In April 1997, Ivani?evi? became the only player to defeat the "king of clay", Thomas Muster, in a Davis Cup singles match on clay. Ivani?evi? defeated Muster, 6-7, 7-5, 6-7, 6-2, 7-5, despite Muster having won 112 of his previous 117 matches on clay going into the match. During 1997, Ivani?evi? also got back up to his career high ranking of world No. 2, although his ranking fell down to No. 15 by the end of the year.
In 1998, Ivani?evi? reached his third Wimbledon final, facing Sampras once again. Ivani?evi? started the match well, but failed to take set points which would have given him a two-set lead, and Ivani?evi? eventually lost to Sampras in five sets, 7-6, 6-7, 4-6, 6-3, 2-6.
Ivani?evi? finished runner-up in the French Open men's doubles in 1999 (with Jeff Tarango). However, for much of 1999, 2000, and 2001, he struggled with a shoulder injury and his performance and world ranking began to slide steadily.
During his second round match at the 2000 Brighton International, Ivani?evi? was defaulted after he smashed all three of his rackets and had none available to complete the match. He told the Associated Press, "At least when I've finished playing tennis, they'll remember me for something...They'll say, 'There's that guy who never won Wimbledon, but he smashed all his rackets.'"
By the summer of 2001, Ivani?evi? was ranked the world No. 125. This was not sufficient to earn him an automatic place in the main draw at Wimbledon but, given his past record as a three-time runner-up, he was awarded a wildcard for entry into the singles draw. He defeated former and future world No. 1 players Carlos Moyá, Andy Roddick and Marat Safin as well as Fredrik Jonsson and Greg Rusedski to reach the semifinal, beating home favourite Tim Henman in a five set, rain-affected semifinal, setting up a match with the previous year's runner-up and former US Open champion Patrick Rafter. It was Ivani?evi?'s first singles final since 1998. In a match lasting just over three hours, Ivani?evi? defeated Rafter 6-3, 3-6, 6-3, 2-6, 9-7. Two months shy of his 30th birthday, Ivani?evi? became the lowest-ranked player and the first wildcard entry to win Wimbledon. To date, he is the only male entrant to have won a Grand Slam singles title as a wildcard. His Wimbledon success was rated sixteenth at the list of 100 Greatest Sporting Moments by a British television programme.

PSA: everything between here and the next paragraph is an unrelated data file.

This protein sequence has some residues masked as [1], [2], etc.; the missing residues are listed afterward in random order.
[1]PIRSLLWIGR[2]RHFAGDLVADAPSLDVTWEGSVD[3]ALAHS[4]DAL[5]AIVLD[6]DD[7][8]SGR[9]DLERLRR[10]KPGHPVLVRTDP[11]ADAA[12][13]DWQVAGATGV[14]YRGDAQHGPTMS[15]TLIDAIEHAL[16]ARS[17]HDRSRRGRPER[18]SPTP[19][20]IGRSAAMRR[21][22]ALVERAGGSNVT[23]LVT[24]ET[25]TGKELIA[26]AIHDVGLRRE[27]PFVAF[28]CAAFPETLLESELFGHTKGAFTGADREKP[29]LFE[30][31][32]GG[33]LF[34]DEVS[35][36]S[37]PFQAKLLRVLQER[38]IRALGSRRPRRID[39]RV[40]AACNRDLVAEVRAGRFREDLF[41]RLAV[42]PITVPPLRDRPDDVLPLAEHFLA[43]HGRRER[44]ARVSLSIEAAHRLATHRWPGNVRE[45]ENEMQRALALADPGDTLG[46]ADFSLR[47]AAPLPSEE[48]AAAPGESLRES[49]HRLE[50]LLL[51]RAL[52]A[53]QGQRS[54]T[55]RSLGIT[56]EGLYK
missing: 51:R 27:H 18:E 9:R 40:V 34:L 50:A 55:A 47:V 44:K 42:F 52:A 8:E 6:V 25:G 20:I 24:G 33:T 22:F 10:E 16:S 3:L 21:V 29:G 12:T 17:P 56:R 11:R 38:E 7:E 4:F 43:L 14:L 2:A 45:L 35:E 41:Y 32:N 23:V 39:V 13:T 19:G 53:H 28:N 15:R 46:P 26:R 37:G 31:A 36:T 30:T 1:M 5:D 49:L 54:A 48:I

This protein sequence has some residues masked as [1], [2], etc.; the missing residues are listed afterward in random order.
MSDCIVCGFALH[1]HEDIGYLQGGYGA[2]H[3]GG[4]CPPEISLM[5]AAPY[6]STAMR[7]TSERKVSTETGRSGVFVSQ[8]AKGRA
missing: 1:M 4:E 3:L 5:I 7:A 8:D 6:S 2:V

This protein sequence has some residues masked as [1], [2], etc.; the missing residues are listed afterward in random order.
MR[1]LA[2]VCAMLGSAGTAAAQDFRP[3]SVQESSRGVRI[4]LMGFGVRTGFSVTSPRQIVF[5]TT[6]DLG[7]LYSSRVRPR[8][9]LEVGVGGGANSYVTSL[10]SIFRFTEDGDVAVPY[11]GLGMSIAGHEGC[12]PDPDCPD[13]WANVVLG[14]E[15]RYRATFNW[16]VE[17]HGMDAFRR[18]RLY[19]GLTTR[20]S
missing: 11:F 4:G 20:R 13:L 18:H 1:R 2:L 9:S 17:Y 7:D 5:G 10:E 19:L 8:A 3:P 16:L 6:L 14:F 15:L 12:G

On 10 July 2001, Ivani?evi? received a hero's welcome in his home city of Split where a crowd of over 150,000 led by local and state dignitaries greeted him at the central harbor, with a parade of boats and fireworks, topped off by Ivani?evi? himself taking off his clothes and jumping into the sea. Later that year he received the BBC Sports Personality of the Year Overseas Personality Award.